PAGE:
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Weber Yates’s dreams of stardom are about to be reduced to a ranch hand’s job in Texas, and his one relationship is with a guy so far out of his league he might as well be on the moon. Or at least in San Francisco, where Weber stops to see him one last time before settling down to the humble, lonely life he figures a frog like him has coming. Cyrus Benning is a successful neurosurgeon, so details are never lost on him. He spotted the prince in a broken-down bull rider’s clothing from day one. But watching Weber walk out on him keeps getting harder, and he’s not sure how much more his heart can take. Now Cyrus has one last chance to prove to Weber that it’s not Weber’s job that makes him Cyrus’s perfect man, it’s Weber himself. With the help of his sister’s newly broken family, he’s ready to show Weber that the home the man’s been searching for has always been right there, with him. Cyrus might have laid down an ultimatum once, but now it’s turned into a vow-he’s never going to let Weber out of his life again.
I’ve read the ebook version of Frog twice. The first time I loved it (4 stars), the second time I really liked it (3.5 stars), but couldn’t get past my initial niggles. But, what Frog does well as a book is…well…it serves as a comfort read. It’s one of those stories you can go back to time and again and just enjoy.
Weber Yates is a can-do-no-wrong cowboy. He’s aw-shucks to the nth degree and it’s impossible not to love him.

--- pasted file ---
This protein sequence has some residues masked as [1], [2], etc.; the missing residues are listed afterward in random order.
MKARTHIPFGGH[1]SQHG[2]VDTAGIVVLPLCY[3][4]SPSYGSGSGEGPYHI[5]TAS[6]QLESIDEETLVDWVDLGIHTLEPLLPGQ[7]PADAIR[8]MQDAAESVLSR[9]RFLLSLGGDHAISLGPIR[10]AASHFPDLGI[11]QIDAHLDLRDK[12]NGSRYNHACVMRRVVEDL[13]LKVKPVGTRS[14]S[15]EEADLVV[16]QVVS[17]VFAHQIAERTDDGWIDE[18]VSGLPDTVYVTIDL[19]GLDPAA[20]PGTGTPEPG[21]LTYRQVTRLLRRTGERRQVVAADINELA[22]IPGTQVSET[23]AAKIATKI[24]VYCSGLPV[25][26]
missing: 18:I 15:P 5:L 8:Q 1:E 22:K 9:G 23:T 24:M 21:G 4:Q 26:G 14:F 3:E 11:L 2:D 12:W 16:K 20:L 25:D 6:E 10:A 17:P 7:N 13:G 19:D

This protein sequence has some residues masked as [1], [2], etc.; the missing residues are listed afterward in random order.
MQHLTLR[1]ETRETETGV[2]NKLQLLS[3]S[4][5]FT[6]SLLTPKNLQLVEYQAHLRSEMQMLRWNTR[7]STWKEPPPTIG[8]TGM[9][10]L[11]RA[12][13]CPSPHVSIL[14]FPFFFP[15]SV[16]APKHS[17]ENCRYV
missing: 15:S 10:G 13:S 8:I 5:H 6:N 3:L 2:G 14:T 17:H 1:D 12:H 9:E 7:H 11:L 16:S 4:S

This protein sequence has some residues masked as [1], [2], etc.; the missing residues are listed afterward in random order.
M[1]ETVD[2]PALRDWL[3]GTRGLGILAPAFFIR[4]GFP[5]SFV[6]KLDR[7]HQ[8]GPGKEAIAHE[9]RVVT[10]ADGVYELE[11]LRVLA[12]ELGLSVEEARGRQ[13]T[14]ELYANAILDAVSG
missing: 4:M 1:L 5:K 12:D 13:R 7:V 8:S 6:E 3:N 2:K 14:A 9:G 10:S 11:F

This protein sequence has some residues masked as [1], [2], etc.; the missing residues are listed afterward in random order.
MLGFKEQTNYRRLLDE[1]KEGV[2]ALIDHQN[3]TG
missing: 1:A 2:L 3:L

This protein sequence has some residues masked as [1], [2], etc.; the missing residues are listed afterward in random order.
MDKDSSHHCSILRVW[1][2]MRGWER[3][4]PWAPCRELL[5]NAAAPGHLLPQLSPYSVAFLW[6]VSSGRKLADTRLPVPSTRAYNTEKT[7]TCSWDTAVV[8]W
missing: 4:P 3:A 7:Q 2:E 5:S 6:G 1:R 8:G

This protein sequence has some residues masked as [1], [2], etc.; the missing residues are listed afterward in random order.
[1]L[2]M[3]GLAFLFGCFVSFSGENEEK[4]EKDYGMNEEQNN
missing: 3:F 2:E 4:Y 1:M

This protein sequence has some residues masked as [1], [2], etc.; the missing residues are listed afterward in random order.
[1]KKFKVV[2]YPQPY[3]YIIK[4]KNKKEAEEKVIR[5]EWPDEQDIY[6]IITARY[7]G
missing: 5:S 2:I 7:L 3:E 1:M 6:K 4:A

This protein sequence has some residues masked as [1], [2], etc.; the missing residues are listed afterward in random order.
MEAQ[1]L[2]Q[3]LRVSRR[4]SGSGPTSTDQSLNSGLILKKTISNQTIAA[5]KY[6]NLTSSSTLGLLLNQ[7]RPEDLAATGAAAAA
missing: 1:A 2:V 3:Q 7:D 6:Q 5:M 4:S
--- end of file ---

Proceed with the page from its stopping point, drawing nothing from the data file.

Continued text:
Cyrus Benning is an up-tight surgeon who, when around Weber, becomes a smitten kitten and it’s kinda impossible not to love him.
Their story is sweet and fun and there are kids and family and 100 extra characters ala all Mary Calmes books. There is an annoying sister who I could do without and a completely inappropriate therapist that I want to strangle. But, all in all, it’s an entertaining read. (My full review(s) HERE)
The audiobook version is one of those that you really add something to the story. Hearing the cowboy drawl in the narrator’s voice, making everything Weber says sound like honey…it was soothing. I found myself enjoying Weber even more than I had in my own head. And when he shifted his voice to become the all-business Cyrus, I believed it was a separate narrator at times.
Now, there were moments when the narrator might’ve forgotten that he was using different voices and suddenly Cyrus had a drawl that should not have existed for the San Francisco doctor. But, *shrugs*, it didn’t happen enough times to be annoying…just enough to be noticeable.
All in all, a fun book to listen to and short enough that you can get through it quickly.